Thanks for providing those suggestions!
I made them all and will test them out tonight.

I should note that when I set the "Flex type" to "None", a new setting popped up called "Rise time=0"" which I left at the default of "0"; also the "Bi-Flex=3" setting disappeared (which makes sense); and the "Ramp start=7.5" dropped to "7.0" as the highest number that it would take.

With that in mind, here's where I now have the Philips Respironics BiPap Auto Bi-Flex settings:
Setup:
- Mode = Auto
- Max IPAP = 20.0
- Min EPAP = 7.0
- Max PS = 3.0
- Flex Type = None
- Rise Time = 0 <---------- this appeared when I set flex type to none!
- Bi-Flex = 3 <---------- this disappeared when I set flex type to none!
- SYSTEM = X2
- LOCK SYS = off
- Ramp Time = 0:10
- Ramp Start = 7.0 <---------- this dropped from 7.5 to 7.0 when I set flex type to none!
- Auto on = on
- Auto off = on
- Mask alert = on
- Humidifier = off
- Show AHI = on
- Split night = off
(06-06-2016, 11:01 PM)Sleepster Wrote: As to the surge arresters, if you're hooked up to a car battery, and the car is running, you could get surges. I guess. All I know is that those arresters are there, and they're pretty big in size. I assume they are essentially choke coils.
Interesting.

If I were designing something to prevent surges, I'd use a capacitor and not a coil, only because a fast change in current through a capacitor "slows it down" (from high school physics, I remember c=dq/dt or, the change in current charge over the change in time).

But, anyway, I didn't think you use the machine with the car running!
What kind of camping is that? Smile

I mean to use the machine on a gel cell battery, in a tent (if that's possible due to the amp hour needs, which are something like 35 amp hours or so, AFAIK).
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#7
We have a few EE's here (I am among them.)
The primary element in a surge arrestor (or suppressor) is an MOV (Metal Oxide Varistor). They look like Ceramic Capacitors.
The have a capacitance; plus, their resistance changes with Voltage -- becoming a Voltage clamp.

Those cylindrical devices we see on wires are chokes (series inductors). They are actually a ferrite cylinder through which the wire passes.
Their primary purpose is to suppress EMI.

35 AHr will do fine for 2 nights.
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#8
(06-07-2016, 10:29 AM)justMongo Wrote: We have a few EE's here (I am among them.)
That's great. I'm not an EE, but I took physics, so, I know only enough to begin to be dangerous...

Although, I did buy little shiny dark black or bright orange two pin pancake 400VAC MOVs long ago from Radio Shack to hook across all my power strips, so I'm familiar with them.

(06-07-2016, 10:29 AM)justMongo Wrote: The primary element in a surge arrestor (or suppressor) is an MOV (Metal Oxide Varistor). They look like Ceramic Capacitors.
The have a capacitance; plus, their resistance changes with Voltage -- becoming a Voltage clamp.
If we're gonna worry about "surges", the question here will be where would those "surges" be coming from?

I can only think of two fundamental ways to hook up the cpap device when camping:
1. Hooked to a gel cell battery inside a tent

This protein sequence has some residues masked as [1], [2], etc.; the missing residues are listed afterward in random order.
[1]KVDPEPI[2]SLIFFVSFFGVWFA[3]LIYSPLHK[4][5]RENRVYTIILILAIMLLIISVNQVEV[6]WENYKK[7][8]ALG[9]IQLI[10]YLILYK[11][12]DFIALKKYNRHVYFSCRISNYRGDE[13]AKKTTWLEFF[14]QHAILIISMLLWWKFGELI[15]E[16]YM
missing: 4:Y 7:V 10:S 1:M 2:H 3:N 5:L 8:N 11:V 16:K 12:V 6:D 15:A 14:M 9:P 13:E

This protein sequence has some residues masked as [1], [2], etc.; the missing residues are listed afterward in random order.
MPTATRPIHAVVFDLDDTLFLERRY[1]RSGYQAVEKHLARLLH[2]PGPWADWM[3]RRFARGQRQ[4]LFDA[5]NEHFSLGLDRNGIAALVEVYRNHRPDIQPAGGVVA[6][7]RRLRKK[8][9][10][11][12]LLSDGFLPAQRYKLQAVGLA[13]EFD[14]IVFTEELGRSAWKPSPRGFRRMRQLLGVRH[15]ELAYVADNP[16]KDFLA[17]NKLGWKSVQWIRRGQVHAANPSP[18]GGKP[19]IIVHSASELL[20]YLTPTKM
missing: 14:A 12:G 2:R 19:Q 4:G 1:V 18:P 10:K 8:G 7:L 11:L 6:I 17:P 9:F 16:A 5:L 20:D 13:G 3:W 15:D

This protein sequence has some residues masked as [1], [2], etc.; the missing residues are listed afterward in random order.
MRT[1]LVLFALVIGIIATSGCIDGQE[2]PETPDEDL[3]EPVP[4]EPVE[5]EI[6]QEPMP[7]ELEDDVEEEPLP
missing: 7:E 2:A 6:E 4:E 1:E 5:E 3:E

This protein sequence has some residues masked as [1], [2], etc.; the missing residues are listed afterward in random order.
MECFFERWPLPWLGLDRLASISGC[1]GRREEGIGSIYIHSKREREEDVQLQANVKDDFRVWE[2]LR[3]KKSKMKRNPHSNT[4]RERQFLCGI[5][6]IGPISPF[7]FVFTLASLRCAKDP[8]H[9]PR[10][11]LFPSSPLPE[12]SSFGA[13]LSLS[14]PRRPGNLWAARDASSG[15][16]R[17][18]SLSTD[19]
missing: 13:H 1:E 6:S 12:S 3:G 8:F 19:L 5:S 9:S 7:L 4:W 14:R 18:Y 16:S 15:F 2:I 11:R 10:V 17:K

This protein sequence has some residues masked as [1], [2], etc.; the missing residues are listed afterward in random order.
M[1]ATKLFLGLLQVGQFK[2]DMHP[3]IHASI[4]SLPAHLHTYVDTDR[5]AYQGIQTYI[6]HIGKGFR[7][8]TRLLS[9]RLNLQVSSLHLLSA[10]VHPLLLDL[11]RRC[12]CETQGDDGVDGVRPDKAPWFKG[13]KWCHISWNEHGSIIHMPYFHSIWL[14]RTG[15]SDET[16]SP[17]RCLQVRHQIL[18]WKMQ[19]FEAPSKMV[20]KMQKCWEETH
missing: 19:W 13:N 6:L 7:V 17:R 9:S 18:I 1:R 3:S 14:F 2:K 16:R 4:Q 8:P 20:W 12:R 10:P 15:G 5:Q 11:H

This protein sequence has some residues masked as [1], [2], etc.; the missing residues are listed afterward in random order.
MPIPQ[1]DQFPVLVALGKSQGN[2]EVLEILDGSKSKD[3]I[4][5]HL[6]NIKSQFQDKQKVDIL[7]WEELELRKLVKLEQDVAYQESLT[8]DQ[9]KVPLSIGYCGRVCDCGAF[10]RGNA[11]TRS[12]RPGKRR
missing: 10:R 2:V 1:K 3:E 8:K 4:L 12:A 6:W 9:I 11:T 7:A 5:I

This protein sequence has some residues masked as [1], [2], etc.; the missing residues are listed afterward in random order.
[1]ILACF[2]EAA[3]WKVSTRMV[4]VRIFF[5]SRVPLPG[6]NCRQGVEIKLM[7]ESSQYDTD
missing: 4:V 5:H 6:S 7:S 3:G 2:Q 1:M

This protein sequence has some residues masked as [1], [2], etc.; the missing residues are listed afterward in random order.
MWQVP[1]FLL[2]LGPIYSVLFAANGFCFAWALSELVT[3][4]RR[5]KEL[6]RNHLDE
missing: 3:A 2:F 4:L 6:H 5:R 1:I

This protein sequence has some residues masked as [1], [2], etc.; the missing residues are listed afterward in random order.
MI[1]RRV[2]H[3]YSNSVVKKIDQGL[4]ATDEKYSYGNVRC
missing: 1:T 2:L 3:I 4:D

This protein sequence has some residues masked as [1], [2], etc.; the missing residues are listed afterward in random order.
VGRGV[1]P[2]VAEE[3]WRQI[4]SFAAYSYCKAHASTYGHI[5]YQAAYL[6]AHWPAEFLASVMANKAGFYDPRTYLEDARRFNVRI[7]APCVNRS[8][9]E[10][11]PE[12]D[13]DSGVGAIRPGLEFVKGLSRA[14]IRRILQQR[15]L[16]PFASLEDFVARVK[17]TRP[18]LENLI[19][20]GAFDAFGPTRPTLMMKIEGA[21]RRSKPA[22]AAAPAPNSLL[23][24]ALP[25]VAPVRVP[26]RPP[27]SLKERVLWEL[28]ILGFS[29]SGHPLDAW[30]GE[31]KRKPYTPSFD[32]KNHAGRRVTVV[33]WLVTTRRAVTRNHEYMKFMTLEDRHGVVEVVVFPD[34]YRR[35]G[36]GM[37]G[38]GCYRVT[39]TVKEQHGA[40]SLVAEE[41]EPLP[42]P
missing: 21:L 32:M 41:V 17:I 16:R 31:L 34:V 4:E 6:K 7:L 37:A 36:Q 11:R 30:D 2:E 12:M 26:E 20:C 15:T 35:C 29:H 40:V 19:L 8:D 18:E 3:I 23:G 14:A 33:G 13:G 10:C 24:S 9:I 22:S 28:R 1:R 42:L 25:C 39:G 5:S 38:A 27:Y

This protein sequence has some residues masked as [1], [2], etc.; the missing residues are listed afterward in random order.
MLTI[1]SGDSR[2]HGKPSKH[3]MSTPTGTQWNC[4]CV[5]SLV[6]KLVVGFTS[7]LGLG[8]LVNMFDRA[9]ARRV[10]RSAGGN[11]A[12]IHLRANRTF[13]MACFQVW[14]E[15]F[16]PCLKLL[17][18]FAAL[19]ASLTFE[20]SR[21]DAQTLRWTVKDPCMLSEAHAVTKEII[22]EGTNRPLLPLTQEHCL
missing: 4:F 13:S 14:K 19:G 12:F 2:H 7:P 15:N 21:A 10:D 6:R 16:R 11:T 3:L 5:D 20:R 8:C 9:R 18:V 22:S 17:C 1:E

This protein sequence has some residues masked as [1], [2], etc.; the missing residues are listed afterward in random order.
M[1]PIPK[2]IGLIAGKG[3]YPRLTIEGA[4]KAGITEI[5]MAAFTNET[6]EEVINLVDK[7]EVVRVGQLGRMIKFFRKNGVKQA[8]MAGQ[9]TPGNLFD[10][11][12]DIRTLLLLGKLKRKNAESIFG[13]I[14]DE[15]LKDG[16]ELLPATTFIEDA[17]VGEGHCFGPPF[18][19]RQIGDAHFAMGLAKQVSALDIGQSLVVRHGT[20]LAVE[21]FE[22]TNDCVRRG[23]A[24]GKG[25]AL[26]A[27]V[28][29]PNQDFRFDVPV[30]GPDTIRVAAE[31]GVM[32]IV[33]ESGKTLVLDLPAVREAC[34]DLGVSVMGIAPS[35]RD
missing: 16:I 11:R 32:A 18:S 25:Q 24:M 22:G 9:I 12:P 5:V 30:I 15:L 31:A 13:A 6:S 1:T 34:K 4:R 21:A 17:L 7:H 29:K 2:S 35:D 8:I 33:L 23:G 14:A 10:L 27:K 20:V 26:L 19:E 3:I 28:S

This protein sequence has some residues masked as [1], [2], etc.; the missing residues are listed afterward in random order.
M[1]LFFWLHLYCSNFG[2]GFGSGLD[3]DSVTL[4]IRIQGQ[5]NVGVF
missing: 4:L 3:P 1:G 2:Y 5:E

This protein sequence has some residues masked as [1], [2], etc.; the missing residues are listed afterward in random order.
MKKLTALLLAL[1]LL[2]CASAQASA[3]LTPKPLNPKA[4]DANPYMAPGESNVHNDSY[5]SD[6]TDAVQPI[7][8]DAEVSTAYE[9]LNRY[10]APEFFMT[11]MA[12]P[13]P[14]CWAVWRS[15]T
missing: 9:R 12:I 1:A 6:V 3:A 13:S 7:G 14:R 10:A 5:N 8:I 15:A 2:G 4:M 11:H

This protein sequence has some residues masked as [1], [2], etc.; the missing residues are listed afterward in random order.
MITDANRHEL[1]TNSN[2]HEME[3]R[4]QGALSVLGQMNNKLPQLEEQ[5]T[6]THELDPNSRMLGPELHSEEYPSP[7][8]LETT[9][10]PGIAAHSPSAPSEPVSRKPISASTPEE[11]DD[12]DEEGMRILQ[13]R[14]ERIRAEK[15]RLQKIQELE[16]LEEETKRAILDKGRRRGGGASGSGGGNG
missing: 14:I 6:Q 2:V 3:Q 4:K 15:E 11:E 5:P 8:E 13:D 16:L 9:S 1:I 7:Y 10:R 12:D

2. Hooked to a cigarette lighter or across a car battery inside a car

I guess there "might" be a complication that we might sleep while the car is running, but, that seems dangerous (carbon monoxide, for example), and wasteful, so, I "assume" the car isn't running.

Given that a battery is pretty well regulated, I don't see from where these surges we're worried about are coming from.

Do you?

(06-07-2016, 10:29 AM)justMongo Wrote: Those cylindrical devices we see on wires are chokes (series inductors). They are actually a ferrite cylinder through which the wire passes.
Their primary purpose is to suppress EMI.
Thanks for explaining the EMI (which is high frequency noise, right?).
I doubt EMI is our problem on a power supply, right?

I still don't see what surges we're supposed to be worried about; and without knowing what we're worried about, we can't devise a fix.

If the load were huge, I might worry about the initial hook up to the battery (a spark would indicate a decently high resistive load for example, I would think) - but after the initial hookup - where's the "surge" supposed to come from?
(06-07-2016, 10:29 AM)justMongo Wrote: 35 AHr will do fine for 2 nights.

My friend's Philips Respironics has 5Amps at 12VDC printed on the side, which is probably the maximum current, so, a 35Amp-Hour battery should (under decent conditions) last 7 hours, and, if the average load is half the five amps, then it should last the two nights you suggest - so the math works out if we assume 2.5 amps as the average load over the 14 hour period.
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#9
(06-07-2016, 11:32 PM)verbatim1 Wrote:
(06-07-2016, 10:29 AM)justMongo Wrote: Those cylindrical devices we see on wires are chokes (series inductors). They are actually a ferrite cylinder through which the wire passes.
Their primary purpose is to suppress EMI.
Thanks for explaining the EMI (which is high frequency noise, right?).
I doubt EMI is our problem on a power supply, right?
The 12v to 24v up-converter is a switcher. To meet radiated emissions standards they add those chokes.
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#10
(06-08-2016, 06:16 AM)justMongo Wrote: The 12v to 24v up-converter is a switcher. To meet radiated emissions standards they add those chokes.

Thanks Mongo for explaining WHERE the EMI was coming from.

It makes sense that the ResMed up converter has to chop the steady 12VDC DC into (noisy) square waves, just so that it can then transform the AC voltage from 12 to 25 VAC, and then rectify it back to DC.

Sheesh. All that "noise" introduced "by" the power supply then has to be filtered out!

This circuit (proposed by you and Steve and others) seems to be "cleaner"...
[Image: rCTwTz.gif]